In a simple model like this one, the number of reactions from joints is usually equal to the number of kinematic constraints. This reflects most real-life situations, because the mechanical joints we encounter in our environment apply their kinematic constraints through reaction forces. But the body is not always like that. For example, a knee can be roughly modeled as a hinge joint (many physiologists will object here) but the internal mechanisms that carry loads in the knee are not like those in a mechanical hinge. Instead, knee reactions result from a complex combination of unilateral joint surfaces, ligaments, and muscles.

For an in-depth discussion of some of these issues, please refer to the tutorial on mechanical elements.

So AnyBody allows for the creation of joints that only have kinematic constraints but not the corresponding reaction forces. In fact, the system also allows the opposite: Reaction forces without kinematic constraints.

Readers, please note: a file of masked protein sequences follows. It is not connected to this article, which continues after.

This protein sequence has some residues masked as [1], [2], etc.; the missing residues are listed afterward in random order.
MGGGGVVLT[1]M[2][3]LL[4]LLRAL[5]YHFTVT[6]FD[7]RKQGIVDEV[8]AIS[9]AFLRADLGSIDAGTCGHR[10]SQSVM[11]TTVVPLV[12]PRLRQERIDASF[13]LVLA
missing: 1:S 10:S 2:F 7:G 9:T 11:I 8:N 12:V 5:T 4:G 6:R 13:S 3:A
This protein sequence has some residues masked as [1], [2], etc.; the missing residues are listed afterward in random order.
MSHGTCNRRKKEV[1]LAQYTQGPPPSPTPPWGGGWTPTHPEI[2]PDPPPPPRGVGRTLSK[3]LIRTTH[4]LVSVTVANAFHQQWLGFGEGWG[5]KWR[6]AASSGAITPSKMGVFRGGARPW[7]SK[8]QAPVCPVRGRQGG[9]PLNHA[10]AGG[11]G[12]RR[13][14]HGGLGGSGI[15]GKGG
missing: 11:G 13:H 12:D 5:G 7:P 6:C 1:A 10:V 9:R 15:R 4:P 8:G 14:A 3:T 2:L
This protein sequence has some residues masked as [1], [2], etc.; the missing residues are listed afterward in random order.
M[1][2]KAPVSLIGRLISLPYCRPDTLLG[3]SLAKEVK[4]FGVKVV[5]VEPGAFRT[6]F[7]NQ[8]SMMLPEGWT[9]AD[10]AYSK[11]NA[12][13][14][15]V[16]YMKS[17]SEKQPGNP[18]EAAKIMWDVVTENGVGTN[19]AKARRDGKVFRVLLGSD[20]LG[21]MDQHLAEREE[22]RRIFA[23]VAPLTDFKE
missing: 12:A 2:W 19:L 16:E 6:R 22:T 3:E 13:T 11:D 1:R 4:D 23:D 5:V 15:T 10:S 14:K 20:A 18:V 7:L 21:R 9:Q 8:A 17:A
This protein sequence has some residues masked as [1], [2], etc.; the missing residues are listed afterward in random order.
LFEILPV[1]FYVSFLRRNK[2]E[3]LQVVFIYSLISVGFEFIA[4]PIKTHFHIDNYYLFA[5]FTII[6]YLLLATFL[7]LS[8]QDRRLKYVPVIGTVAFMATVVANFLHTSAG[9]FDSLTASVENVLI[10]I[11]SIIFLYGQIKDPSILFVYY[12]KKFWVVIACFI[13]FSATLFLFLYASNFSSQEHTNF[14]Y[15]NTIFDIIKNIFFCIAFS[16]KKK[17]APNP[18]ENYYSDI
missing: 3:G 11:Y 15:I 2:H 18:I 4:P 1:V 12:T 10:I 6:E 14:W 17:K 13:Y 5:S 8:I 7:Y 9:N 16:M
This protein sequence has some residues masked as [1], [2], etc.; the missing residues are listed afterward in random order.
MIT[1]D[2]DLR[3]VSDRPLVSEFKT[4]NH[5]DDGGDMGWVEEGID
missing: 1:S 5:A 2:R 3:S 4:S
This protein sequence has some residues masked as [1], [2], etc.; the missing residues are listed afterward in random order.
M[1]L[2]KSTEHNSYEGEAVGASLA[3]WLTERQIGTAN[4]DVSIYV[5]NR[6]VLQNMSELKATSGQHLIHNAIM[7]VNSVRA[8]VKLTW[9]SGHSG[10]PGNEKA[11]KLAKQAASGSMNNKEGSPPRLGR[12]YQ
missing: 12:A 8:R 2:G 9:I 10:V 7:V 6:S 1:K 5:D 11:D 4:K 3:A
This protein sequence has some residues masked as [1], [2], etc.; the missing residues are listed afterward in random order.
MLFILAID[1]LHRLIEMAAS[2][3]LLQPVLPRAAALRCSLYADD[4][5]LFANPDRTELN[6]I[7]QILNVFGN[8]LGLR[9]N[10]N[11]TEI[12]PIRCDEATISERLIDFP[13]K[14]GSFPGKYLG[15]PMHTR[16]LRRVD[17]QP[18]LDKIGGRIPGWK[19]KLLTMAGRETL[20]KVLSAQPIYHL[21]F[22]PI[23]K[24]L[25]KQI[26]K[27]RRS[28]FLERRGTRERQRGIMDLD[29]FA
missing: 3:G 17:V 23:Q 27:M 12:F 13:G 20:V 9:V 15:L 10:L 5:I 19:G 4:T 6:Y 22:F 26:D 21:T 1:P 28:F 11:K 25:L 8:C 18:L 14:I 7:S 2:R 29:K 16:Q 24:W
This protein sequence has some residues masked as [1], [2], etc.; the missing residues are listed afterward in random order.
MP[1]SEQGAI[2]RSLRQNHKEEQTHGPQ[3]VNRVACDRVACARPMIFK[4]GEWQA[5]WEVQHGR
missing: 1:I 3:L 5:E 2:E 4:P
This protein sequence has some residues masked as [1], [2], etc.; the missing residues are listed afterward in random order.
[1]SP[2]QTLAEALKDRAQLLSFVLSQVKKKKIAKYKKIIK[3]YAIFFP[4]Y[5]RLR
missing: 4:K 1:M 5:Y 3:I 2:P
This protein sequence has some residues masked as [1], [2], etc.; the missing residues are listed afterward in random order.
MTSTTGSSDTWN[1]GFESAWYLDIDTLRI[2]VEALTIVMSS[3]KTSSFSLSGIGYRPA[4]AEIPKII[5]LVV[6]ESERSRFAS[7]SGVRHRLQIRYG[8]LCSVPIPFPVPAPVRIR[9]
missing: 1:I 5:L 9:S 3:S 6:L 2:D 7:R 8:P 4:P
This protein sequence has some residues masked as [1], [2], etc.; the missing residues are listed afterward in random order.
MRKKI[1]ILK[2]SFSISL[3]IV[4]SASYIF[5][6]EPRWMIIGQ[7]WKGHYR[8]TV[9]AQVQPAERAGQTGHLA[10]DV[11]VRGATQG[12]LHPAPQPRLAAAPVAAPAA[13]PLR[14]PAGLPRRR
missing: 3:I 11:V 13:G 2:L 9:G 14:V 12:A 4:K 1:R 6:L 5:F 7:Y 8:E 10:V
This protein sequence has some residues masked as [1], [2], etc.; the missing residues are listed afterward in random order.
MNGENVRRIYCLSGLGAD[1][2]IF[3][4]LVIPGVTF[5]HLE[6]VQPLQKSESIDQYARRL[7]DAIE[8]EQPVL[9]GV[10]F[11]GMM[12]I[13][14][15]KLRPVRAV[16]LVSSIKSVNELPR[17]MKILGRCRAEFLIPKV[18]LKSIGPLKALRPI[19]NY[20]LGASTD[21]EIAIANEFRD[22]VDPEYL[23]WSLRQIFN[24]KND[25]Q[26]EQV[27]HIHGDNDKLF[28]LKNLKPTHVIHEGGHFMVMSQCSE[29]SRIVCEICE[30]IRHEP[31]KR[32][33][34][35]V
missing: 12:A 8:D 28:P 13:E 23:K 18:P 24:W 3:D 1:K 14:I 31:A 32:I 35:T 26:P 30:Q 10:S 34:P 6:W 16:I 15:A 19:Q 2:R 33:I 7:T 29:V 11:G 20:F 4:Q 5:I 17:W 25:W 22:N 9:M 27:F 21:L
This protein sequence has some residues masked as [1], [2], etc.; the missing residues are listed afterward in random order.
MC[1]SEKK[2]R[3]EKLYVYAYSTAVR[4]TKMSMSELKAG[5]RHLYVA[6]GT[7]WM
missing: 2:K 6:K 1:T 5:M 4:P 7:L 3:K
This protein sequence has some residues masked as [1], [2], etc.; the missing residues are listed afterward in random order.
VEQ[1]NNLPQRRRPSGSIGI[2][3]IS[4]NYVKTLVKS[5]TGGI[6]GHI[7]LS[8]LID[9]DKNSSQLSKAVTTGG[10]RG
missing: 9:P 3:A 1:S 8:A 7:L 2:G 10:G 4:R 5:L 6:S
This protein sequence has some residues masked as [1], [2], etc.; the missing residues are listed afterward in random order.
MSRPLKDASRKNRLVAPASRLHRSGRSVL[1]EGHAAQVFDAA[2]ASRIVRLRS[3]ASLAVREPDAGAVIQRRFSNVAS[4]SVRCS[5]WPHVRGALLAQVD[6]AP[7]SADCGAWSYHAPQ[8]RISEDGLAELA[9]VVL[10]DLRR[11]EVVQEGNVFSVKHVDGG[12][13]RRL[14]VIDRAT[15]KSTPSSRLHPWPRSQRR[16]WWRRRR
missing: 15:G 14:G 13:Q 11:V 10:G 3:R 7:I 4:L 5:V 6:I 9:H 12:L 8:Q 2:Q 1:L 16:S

Important

The main point for now is that it can be difficult to count reactions at times, and the Object Description’s “Mechanical System Information” can help with this.

A few special cases are:

1. The number of reaction and driver forces is lower than the number of degrees of freedom for the rigid bodies in the model, which happens here. This means that some reactions need to come from other elements, and these elements are usually the muscles in the model.

2. If the number of reaction and driver forces matches the number of degrees of freedom for the rigid bodies, then the model can usually balance itself, and there is no need for muscles. In fact, if you add muscles to such a mechanism, the muscles will not do anything.